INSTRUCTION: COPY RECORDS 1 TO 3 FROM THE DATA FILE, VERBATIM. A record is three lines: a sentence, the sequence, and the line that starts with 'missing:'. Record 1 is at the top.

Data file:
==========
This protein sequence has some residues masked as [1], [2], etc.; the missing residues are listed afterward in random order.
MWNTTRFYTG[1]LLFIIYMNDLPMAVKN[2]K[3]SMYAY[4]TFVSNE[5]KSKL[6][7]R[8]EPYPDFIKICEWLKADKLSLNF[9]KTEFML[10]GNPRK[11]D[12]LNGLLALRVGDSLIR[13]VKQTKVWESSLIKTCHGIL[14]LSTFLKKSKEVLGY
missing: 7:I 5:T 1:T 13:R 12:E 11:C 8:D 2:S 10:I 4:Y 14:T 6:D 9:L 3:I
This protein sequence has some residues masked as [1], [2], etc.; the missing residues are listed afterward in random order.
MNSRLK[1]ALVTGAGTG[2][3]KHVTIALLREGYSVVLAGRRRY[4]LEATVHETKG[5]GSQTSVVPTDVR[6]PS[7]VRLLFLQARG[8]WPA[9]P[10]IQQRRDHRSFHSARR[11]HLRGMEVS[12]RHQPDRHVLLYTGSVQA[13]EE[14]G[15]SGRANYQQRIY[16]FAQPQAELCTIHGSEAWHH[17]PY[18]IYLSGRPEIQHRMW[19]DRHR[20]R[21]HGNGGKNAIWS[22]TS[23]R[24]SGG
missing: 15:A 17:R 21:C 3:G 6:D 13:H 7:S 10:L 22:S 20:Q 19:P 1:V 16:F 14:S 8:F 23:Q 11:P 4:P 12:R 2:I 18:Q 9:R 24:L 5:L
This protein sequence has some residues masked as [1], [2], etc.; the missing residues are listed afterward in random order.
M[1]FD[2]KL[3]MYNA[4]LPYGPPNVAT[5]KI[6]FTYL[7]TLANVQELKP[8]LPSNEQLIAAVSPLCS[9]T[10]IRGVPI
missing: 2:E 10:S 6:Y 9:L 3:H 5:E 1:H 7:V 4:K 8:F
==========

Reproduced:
This protein sequence has some residues masked as [1], [2], etc.; the missing residues are listed afterward in random order.
MWNTTRFYTG[1]LLFIIYMNDLPMAVKN[2]K[3]SMYAY[4]TFVSNE[5]KSKL[6][7]R[8]EPYPDFIKICEWLKADKLSLNF[9]KTEFML[10]GNPRK[11]D[12]LNGLLALRVGDSLIR[13]VKQTKVWESSLIKTCHGIL[14]LSTFLKKSKEVLGY
missing: 7:I 5:T 1:T 13:R 12:E 11:C 8:D 2:S 10:I 4:Y 14:T 6:D 9:L 3:I
This protein sequence has some residues masked as [1], [2], etc.; the missing residues are listed afterward in random order.
MNSRLK[1]ALVTGAGTG[2][3]KHVTIALLREGYSVVLAGRRRY[4]LEATVHETKG[5]GSQTSVVPTDVR[6]PS[7]VRLLFLQARG[8]WPA[9]P[10]IQQRRDHRSFHSARR[11]HLRGMEVS[12]RHQPDRHVLLYTGSVQA[13]EE[14]G[15]SGRANYQQRIY[16]FAQPQAELCTIHGSEAWHH[17]PY[18]IYLSGRPEIQHRMW[19]DRHR[20]R[21]HGNGGKNAIWS[22]TS[23]R[24]SGG
missing: 15:A 17:R 21:C 3:G 6:D 13:H 7:S 10:L 22:S 20:Q 19:P 1:V 16:F 14:S 8:F 23:Q 11:P 4:P 12:R 2:I 18:Q 9:R 24:L 5:L
This protein sequence has some residues masked as [1], [2], etc.; the missing residues are listed afterward in random order.
M[1]FD[2]KL[3]MYNA[4]LPYGPPNVAT[5]KI[6]FTYL[7]TLANVQELKP[8]LPSNEQLIAAVSPLCS[9]T[10]IRGVPI
missing: 2:E 10:S 6:Y 9:L 3:H 5:E 1:H 7:V 4:K 8:F